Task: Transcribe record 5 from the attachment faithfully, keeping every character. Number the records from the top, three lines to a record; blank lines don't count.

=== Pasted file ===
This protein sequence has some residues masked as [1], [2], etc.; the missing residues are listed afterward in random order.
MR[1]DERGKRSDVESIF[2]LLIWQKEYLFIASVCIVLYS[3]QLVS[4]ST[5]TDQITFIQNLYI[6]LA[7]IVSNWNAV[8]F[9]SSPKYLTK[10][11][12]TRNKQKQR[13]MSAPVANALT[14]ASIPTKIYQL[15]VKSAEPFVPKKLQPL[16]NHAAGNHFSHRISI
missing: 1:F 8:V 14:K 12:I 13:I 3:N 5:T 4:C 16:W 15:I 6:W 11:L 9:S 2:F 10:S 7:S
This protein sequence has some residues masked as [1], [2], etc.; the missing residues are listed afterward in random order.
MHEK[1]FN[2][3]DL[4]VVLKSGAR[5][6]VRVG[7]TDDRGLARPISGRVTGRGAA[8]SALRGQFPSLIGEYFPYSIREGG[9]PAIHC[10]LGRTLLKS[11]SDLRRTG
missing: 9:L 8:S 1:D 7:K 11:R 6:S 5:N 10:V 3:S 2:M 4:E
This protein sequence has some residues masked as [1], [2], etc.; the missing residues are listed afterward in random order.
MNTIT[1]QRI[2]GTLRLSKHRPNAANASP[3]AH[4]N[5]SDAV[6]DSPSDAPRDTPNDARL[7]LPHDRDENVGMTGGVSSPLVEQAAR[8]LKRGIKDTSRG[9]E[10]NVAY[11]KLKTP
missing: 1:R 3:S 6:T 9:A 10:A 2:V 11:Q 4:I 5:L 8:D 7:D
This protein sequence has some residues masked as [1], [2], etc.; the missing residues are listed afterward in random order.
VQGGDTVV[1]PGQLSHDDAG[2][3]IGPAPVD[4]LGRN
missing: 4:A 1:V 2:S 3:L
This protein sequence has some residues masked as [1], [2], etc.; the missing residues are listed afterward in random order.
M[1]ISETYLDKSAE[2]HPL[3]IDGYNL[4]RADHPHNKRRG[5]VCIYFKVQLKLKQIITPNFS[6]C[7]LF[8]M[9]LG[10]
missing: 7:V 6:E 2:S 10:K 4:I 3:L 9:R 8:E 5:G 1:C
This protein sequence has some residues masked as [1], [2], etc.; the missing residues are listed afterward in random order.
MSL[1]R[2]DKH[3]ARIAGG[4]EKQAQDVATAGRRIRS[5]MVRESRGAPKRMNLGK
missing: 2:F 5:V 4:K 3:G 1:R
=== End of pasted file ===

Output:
This protein sequence has some residues masked as [1], [2], etc.; the missing residues are listed afterward in random order.
M[1]ISETYLDKSAE[2]HPL[3]IDGYNL[4]RADHPHNKRRG[5]VCIYFKVQLKLKQIITPNFS[6]C[7]LF[8]M[9]LG[10]
missing: 7:V 6:E 2:S 10:K 4:I 3:L 9:R 8:E 5:G 1:C